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EU auditor says bad budget reporting increases

BRUSSELS (AP) — The European Union's auditor said Tuesday that bad budget reporting has increased further, resulting in several billions of euros in irregular spending of EU funds by the 27 member states and the executive Commission.

Each member of the EU contributes about 1 percent of its gross domestic product to the EU budget, which is then invested across Europe on various projects to bolster the economy. The European Court of Auditors said that about 4.8 percent of the EU's 129 billion-euro ($174 billion) 2012 budget was wrongly approved for projects. That's up from 3.9 percent the year earlier and 3.7 percent in 2010.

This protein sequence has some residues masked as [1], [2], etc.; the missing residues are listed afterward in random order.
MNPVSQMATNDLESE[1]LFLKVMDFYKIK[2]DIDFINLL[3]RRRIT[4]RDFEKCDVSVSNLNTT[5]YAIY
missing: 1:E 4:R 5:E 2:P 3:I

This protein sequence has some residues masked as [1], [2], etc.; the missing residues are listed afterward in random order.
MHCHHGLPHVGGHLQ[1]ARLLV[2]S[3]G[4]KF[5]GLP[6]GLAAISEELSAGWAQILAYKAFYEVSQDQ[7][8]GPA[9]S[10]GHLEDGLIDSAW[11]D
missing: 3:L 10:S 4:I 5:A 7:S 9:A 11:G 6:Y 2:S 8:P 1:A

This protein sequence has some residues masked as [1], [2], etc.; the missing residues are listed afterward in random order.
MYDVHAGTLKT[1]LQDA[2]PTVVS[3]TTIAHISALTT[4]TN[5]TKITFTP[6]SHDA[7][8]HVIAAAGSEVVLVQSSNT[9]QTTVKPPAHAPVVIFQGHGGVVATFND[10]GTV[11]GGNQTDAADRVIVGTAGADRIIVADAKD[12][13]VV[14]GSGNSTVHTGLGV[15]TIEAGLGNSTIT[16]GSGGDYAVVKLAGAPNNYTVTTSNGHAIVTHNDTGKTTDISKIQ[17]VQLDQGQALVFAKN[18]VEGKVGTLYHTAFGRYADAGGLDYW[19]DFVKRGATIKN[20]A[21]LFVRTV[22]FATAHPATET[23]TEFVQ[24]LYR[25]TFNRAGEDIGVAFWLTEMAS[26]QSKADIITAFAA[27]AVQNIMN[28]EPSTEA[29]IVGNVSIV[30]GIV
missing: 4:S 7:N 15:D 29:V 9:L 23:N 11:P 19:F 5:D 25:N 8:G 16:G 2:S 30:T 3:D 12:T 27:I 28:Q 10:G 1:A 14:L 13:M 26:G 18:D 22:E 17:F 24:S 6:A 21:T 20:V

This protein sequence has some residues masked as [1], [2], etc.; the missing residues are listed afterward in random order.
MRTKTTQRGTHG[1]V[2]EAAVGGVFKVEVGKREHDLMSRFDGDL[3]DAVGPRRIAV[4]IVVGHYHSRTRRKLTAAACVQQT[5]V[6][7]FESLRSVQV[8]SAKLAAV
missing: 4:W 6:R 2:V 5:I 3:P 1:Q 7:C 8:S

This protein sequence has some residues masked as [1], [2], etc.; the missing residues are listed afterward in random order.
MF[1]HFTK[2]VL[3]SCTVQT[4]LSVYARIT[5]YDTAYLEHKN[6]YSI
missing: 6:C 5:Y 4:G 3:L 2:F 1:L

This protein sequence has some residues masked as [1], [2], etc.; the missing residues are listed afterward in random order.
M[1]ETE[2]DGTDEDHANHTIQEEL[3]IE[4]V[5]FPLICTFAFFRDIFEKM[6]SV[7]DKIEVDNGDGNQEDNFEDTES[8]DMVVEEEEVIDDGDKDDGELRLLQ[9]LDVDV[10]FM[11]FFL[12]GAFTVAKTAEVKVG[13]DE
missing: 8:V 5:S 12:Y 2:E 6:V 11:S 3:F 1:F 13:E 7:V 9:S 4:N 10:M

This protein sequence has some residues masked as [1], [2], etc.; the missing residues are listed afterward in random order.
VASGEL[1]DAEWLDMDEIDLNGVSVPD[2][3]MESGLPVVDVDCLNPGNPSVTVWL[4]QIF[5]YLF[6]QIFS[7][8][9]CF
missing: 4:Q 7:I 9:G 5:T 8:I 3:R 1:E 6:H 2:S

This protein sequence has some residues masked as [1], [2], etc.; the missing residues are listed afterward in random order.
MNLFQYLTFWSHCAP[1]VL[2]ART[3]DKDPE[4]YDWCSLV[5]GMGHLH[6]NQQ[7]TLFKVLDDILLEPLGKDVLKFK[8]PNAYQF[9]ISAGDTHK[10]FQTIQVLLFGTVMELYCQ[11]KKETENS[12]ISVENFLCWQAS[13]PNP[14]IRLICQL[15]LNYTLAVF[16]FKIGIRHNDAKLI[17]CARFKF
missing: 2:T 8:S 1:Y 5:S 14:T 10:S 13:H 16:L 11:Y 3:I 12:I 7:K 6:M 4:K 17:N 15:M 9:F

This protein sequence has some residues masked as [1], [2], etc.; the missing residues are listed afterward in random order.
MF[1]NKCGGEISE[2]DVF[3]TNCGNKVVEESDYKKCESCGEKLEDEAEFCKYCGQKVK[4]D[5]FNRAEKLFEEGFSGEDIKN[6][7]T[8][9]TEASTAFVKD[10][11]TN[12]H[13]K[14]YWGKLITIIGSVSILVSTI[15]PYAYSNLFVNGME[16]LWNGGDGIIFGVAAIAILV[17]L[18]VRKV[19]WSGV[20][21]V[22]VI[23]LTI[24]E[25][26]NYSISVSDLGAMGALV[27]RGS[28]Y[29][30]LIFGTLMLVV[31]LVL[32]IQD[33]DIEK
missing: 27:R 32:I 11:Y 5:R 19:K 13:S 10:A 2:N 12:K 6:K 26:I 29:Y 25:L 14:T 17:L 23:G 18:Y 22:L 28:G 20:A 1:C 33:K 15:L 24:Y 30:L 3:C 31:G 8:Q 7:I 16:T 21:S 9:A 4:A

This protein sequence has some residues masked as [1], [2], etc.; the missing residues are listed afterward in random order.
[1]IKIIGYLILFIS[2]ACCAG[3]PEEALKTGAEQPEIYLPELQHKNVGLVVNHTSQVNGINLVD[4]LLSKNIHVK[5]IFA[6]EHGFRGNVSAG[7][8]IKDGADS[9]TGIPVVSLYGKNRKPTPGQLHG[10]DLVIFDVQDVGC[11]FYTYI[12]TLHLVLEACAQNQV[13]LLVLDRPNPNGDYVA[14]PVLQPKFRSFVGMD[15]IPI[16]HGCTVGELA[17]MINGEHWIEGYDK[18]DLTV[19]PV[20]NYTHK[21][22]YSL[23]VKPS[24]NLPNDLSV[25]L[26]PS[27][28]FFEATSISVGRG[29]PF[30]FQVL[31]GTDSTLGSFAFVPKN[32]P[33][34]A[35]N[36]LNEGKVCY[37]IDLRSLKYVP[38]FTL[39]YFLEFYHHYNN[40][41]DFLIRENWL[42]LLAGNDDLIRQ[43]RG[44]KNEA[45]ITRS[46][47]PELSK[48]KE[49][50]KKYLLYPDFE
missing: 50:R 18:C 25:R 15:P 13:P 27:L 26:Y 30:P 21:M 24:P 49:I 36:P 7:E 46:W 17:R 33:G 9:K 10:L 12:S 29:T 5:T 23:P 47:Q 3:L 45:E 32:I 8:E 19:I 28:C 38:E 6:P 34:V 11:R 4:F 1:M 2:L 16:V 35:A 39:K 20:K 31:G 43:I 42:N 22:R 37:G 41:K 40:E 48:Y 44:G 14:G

ECA President Vitor Caldeira called on EU authorities to make sure irregular spending is cut down in the future and more is done to recover such funds. "Europe's citizens have a right to know what their money is being spent on whether it is being used properly," Caldeira said.

At a time when EU institutions come under fire whenever there is a whiff of a scandal about overspending, the European Commission made clear that much of the funds under discussion Tuesday were appropriated by the EU nations themselves.

"Member states still need to step up their game. They are responsible for 80 percent of the budget," EU Commission spokeswoman Emer Traynor said. "They are first in line for choosing and managing the projects and they are still not doing enough to protect EU funds," Traynor said.

The court of auditors concurred, saying that in the areas of agriculture, fisheries, environment and development, member states often have enough information to detect and correct errors but often do not.

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